Friday, 9 May 2014


One of the joys of gardens is experimenting with colour combinations. Sometimes they work, sometimes - AAAAArgh!

Some are planned some are surprises.
Here are some dark purple tulips and forget-me-nots - not a combination that leaps out at one but it works, at least I think so. Not planned as the blue is self-seeding and I forgot where I had put the tulips.
In actual fact the tulips are darker than this photo shows so the contrast is more dramatic.

A surprise came when the forget-me-nots sowed themselves in a pot with a brachyglottis. The grey foliage and blue flowers work well.

Every year some of the catalogues sell bulbs as preordained selections - like the one below by Sarah Raven.

Now, orange and purple may not seem like an ideal match and as seen here it is challenging.

One last mention of tulips, a complete change from the bright deeply saturated shades above, here white tulips and pale daffodils commingle to lift the garden.
Every garden needs white - it is an essential colour (or non colour).

The predominant colour in almost all gardens is green in all its varieties so though the alchemilla with their yellow/green flowers are wonderful, mix with catmint and one enters a different dimension.

Our garden in May becomes a sea of old fashioned Aquilegia (Granny's Bonnets, Columbine) in pinks and purples all self sown as I leave the seed heads on. They are a delight, especially where the come up through grey foliage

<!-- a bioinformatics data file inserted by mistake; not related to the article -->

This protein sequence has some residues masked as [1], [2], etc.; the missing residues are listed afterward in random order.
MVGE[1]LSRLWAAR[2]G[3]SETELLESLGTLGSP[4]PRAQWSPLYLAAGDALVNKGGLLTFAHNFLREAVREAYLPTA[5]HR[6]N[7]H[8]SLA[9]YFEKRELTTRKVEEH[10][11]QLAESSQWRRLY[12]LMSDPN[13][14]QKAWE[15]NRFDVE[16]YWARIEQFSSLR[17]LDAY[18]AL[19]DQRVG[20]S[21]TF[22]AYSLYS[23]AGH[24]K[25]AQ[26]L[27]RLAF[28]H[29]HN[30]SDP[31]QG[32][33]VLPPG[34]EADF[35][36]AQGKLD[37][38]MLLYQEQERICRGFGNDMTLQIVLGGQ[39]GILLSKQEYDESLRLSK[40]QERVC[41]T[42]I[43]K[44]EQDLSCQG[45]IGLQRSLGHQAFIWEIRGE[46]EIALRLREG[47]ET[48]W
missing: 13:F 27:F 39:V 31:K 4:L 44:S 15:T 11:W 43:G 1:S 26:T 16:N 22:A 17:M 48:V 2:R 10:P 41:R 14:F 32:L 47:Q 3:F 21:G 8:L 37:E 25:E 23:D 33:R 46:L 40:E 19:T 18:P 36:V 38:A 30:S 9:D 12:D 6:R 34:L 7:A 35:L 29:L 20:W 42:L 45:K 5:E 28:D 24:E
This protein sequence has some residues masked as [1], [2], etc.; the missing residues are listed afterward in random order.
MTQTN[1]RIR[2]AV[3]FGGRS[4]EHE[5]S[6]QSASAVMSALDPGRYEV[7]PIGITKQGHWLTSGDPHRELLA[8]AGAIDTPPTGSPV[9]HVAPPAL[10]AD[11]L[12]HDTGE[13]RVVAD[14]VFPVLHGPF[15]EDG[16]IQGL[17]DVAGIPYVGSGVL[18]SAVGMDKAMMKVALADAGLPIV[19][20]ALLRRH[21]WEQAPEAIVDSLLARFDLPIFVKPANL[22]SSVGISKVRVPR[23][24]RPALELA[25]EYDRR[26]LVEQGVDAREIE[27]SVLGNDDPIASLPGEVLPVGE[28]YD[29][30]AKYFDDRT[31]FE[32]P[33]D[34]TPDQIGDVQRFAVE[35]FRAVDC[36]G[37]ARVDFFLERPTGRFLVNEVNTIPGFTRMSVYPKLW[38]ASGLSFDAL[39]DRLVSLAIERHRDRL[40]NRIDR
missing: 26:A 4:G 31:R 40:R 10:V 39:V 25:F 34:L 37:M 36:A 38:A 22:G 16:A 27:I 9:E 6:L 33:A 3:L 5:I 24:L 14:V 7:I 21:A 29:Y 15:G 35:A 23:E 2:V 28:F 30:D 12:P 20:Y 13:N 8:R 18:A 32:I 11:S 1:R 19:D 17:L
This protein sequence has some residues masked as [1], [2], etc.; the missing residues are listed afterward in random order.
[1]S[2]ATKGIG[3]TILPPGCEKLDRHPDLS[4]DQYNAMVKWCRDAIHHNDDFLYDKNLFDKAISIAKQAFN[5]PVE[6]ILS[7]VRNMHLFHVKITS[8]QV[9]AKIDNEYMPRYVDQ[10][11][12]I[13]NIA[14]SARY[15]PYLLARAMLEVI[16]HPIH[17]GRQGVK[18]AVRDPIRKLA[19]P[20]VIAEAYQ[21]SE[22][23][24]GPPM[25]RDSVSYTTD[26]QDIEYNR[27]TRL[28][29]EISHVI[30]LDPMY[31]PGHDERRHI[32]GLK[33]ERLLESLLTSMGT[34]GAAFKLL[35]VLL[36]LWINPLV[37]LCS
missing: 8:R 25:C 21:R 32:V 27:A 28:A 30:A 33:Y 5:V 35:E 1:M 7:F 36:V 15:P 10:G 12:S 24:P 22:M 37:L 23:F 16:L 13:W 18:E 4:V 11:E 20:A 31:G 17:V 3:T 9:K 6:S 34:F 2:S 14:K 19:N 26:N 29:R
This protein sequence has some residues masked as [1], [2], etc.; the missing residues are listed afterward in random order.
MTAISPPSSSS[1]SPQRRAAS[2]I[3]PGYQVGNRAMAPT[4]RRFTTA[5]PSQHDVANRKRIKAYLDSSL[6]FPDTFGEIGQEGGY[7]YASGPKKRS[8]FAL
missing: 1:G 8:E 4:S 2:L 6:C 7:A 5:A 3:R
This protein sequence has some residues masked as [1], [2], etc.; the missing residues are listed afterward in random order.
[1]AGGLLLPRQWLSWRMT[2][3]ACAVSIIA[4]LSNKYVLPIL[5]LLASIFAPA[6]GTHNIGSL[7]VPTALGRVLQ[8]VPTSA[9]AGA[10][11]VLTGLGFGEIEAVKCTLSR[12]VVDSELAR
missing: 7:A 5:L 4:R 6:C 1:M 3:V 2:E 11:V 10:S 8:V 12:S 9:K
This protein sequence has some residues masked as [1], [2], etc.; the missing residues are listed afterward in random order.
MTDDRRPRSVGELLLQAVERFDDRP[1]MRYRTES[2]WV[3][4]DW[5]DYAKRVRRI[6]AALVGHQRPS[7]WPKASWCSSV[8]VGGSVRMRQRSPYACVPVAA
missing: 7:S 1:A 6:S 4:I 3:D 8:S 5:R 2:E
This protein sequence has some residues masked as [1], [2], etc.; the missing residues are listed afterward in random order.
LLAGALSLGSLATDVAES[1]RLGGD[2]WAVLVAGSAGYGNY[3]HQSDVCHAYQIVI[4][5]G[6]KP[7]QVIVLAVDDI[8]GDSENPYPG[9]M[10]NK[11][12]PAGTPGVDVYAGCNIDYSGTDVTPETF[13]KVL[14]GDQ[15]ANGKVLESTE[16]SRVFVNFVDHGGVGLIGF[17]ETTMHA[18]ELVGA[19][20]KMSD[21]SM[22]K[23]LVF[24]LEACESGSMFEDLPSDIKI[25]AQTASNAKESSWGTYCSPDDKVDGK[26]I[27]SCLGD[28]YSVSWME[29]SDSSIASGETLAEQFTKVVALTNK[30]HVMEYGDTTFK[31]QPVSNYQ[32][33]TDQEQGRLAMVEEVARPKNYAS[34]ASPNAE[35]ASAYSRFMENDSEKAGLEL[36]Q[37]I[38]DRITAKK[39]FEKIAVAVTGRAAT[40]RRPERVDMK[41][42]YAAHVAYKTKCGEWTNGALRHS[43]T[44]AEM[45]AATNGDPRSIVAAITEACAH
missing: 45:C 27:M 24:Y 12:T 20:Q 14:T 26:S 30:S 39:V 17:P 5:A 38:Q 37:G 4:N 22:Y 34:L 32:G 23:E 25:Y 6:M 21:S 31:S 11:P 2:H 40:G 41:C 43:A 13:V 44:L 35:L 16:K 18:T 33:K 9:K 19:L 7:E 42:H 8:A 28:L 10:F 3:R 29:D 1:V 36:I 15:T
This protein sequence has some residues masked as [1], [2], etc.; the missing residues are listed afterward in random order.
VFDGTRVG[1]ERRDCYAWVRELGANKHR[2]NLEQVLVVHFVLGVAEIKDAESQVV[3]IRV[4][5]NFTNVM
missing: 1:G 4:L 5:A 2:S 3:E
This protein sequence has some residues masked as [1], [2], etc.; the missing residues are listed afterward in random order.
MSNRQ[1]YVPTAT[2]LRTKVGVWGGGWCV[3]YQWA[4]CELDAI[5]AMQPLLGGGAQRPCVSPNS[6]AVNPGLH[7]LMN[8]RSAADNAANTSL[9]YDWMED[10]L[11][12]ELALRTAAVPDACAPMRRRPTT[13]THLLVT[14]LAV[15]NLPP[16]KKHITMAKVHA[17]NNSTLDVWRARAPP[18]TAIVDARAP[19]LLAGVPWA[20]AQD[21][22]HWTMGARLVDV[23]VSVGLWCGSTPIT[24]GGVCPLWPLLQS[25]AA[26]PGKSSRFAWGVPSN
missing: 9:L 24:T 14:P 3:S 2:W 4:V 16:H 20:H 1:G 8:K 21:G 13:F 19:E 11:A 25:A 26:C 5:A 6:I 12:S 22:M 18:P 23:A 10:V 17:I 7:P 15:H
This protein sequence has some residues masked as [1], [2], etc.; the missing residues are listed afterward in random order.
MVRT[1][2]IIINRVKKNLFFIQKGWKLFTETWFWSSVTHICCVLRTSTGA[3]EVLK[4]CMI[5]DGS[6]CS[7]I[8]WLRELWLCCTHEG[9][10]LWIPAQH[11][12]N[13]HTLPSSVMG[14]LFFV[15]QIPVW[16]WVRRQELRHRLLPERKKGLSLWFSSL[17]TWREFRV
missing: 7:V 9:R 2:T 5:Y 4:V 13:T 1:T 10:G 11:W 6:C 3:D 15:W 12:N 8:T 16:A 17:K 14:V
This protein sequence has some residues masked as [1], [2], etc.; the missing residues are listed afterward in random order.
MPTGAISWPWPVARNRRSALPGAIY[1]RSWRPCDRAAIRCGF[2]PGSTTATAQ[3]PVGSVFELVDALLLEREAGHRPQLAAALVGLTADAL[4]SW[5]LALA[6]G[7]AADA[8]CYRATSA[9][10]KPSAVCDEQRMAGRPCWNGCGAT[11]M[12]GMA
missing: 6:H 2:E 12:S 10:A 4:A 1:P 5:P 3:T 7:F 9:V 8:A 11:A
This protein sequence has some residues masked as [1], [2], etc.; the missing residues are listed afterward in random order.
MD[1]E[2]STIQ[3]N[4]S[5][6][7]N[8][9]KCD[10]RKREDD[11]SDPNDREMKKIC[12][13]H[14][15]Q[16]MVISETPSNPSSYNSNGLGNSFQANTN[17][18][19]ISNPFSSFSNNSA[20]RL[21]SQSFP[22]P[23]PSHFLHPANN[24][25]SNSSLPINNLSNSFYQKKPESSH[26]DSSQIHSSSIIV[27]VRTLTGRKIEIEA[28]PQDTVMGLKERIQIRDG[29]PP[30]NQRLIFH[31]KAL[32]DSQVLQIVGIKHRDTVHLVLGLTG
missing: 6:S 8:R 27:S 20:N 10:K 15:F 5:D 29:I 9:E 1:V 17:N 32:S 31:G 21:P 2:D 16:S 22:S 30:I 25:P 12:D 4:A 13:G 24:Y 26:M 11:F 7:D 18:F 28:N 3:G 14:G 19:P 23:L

Some years ago, before Askham Hall near Penrith ( became a hotel and cafe the gardens were open to the public under the Gardens scheme and they had a large border of cram be and pink foxgloves - wonderful en masse.
Now you cash go to the gardens, eat in the cafe and then cross the river and see the gardens at Lowther Castle (

One of the loveliest whites is also a foxglove, here in the garden at Holker Hall with climbing tropaeolum. (

Some people find the combination of red and white has other associations (like death) and so do not use them together. This is a sad piece of superstition as the combination can be good.

Of course gardening is something that has gone on for millennia.

Here is a poem to illustrate this -

The Gardener

I took money and bought some flowering trees
And planted them out on the bank to the east of the keep.
I simply bought whatever had most blooms,
Not caring whether peach, apricot, or plum.
A hundred fruits, all mixed up together;
A thousand branches, flowering in due rotation.
Each has its season coming early or late;
But to all alike the fertile soil is kind.
The red flowers hang like a heavy mist;
The white flowers gleam like a fall of snow.
The wandering bees cannot bear to leave them;
The sweet birds also come there to roost.
In front there flows an ever-running stream;
Beneath there is built a little flat terrace.
Sometimes I sweep the flagstones of the terrace;
Sometimes, in the wind, I lift my cup and drink.
The flower-branches screen my head from the sun;
The flower-buds fall down into my lap.
Alone drinking, alone singing my songs,
I do not notice that the moon is level with the steps.
The people of Pa do not care for flowers;
All the spring no one has come to look.
But their Governor-general, alone with his cup of wine,
Sits till evening, and will not move from this place!


(Translated from the Chinese by Arthur Waley)

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